Boston's Gets Behind the Beyond Burger Boom | Sapore magazine
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Boston’s Pizza Restaurant and Sports Bar
The Beyond Burger appeals to health-conscious meat eaters as well as vegetarians.

Boston's Gets Behind the Beyond Burger Boom

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How the emerging brand plans to boost customer satisfaction and sales with the on-trend menu phenomenon.
By Danny Klein May 2019 Chain Restaurants

Beyond Meat’s IPO debut May 2 turned out to be a blockbuster event. It’s soared nearly 250 percent since to $87 per share, making it the most successful launch of 2019.

What’s most interesting about the surge is the booming movement it suggests. Beyond Meat had losses of roughly $30 billion on revenue of just $88 million last year. Yet now it’s valued at about $5 billion based on investors’ belief the alternative meat market is ready to explode.

Restaurants have surely dove in. Burger King has an Impossible Whopper in tests. Sister brand Tim Hortons just announced it plans to use Beyond Meat in a sausage offering. White Castle and Red Robin are also serving plant-based meat.

Boston’s Pizza Restaurant and Sports Bar is in the heart of a menu overhaul. Much of the brand’s recent changes were geared toward keeping costs down and helping franchisees improve profits. A dough-centric push, for example, was intended to slice food costs and boost ROI by taking a central ingredient (dough) and finding multiple outlets. This brings a cost-effective lineup to the forefront and lets more expensive options fall behind.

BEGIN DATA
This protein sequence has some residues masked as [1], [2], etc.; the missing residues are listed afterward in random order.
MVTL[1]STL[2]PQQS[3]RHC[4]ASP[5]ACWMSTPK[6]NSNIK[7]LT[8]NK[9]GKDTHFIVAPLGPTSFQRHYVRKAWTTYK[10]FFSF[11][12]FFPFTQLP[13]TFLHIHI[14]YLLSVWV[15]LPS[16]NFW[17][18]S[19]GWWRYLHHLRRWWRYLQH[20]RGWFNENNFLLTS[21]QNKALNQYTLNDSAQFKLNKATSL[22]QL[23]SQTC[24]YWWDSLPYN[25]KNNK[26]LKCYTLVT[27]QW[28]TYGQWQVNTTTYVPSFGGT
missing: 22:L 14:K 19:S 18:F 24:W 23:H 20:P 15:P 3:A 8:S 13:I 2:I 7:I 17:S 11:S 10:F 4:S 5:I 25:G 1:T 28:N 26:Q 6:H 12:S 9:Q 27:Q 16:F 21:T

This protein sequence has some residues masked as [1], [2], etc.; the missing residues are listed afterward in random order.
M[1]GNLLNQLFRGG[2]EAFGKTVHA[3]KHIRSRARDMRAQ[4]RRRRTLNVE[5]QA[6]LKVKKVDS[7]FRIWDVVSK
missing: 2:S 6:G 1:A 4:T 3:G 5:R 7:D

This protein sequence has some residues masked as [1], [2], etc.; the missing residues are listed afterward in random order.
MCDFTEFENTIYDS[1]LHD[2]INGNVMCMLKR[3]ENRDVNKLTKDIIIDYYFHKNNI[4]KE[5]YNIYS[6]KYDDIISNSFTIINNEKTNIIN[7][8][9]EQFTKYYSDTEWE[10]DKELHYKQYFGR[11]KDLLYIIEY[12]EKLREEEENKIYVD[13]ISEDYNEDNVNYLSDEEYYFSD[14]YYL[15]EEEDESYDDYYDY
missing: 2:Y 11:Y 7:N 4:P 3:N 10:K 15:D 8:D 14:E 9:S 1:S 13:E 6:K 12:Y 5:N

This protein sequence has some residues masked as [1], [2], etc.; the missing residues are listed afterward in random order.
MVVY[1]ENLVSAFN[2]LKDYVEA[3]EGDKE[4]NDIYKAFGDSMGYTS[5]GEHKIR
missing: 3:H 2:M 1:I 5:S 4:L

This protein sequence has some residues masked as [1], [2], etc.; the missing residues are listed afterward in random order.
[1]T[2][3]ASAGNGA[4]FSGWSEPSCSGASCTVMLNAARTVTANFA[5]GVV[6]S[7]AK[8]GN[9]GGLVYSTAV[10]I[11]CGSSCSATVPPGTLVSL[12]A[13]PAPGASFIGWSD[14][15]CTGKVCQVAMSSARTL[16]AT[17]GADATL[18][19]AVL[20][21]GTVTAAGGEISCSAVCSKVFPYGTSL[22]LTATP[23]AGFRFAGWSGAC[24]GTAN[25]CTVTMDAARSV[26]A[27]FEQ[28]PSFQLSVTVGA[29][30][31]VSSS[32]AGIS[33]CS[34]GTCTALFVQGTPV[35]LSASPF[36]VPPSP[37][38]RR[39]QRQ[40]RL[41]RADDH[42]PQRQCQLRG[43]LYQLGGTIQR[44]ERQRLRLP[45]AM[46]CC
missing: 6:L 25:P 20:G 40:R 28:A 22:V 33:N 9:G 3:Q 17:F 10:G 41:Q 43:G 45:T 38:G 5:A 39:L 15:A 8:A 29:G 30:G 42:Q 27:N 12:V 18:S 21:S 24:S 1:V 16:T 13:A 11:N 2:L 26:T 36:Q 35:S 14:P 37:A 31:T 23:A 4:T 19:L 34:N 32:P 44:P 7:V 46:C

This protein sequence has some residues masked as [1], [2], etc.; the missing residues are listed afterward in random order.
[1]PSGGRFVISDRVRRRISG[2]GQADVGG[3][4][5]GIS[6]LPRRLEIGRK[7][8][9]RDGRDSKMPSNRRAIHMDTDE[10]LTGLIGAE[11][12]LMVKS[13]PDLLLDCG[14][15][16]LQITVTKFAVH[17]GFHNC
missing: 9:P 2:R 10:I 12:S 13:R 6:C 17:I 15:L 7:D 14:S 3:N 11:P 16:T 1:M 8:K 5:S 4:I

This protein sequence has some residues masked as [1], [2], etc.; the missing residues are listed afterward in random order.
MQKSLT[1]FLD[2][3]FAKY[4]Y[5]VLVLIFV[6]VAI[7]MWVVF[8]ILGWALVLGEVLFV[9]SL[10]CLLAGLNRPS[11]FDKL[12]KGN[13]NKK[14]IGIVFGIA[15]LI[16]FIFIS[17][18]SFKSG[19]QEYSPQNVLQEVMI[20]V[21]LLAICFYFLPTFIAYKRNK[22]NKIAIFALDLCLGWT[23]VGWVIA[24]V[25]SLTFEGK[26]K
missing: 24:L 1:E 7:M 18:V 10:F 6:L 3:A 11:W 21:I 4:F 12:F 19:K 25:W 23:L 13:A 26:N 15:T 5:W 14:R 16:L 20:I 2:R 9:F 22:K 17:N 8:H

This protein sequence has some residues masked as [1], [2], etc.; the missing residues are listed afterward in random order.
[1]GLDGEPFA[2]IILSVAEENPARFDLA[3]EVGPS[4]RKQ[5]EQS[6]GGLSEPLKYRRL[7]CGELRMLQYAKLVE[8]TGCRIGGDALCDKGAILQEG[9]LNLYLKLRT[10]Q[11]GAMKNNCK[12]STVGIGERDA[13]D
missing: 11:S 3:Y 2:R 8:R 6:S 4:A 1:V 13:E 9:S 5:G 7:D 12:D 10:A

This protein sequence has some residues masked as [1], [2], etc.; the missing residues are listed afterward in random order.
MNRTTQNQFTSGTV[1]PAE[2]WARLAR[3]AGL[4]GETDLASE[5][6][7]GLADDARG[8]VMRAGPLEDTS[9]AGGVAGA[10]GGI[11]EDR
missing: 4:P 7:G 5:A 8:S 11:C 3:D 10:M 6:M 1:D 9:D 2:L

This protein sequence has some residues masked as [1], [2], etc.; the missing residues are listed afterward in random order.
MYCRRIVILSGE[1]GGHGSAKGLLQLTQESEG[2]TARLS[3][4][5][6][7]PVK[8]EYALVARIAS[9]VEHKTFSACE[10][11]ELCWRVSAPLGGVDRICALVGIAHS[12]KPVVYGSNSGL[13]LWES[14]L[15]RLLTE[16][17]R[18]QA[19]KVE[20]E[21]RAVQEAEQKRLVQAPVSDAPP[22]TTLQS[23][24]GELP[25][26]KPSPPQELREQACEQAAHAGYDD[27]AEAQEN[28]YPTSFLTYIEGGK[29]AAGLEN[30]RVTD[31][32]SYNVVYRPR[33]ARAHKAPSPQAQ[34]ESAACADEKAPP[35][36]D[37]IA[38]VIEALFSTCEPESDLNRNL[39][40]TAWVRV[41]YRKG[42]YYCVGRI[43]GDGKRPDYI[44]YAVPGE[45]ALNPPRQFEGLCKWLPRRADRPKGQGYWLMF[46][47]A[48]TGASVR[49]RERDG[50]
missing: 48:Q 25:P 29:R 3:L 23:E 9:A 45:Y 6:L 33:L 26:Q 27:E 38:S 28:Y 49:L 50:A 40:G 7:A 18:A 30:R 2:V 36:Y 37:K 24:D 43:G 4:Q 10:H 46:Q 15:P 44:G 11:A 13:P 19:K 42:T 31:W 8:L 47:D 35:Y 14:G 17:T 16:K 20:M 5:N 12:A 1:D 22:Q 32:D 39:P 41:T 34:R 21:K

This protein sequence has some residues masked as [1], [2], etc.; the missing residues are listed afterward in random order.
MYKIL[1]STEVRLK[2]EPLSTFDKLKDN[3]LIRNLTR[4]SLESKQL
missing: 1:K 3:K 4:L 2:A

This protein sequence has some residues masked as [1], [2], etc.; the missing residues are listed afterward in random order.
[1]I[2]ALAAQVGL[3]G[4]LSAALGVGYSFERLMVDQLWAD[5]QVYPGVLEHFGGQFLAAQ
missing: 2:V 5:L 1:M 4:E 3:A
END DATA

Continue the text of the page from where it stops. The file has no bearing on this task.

But another part of this change was to broaden the inclusivity of Boston’s offerings and erase the veto vote. And Beyond Meat fit snuggly into that goal. The company is launching a Beyond Burger to stores, it announced, in an effort to attract new guests, as well as provide loyal regulars with healthy alternatives. A stat the chain touts: More than 70 percent of the people who order the Beyond Burger are meat eaters.

Unlike some past vegetarian options, Beyond is a company that caters to the carnivore with a product that cooks and tastes like red meat. Boston’s said it expects the launch at its 22 units to increase sales and improve customer satisfaction. That and become more attractive to potential investors during what it hopes will be a growth spurt.

The company said it expects to grow unit count by 30 percent every year for the next three in the U.S., including six new restaurants in 2019—five of which will be in fresh markets. That would be followed by a projected nine and 12 stores, respectively, in the coming years, which would put Boston’s on a fast track to double its U.S. footprint.

Katie Borger, senior director of marketing at Boston's, took some time to chat with Sapore and FSR about the menu launch, what it took to get it in stores, and what it will mean for the emerging company.

Talk about the inspiration to bring the Beyond Burger to the menu. How did Boston’s measure the customer demand?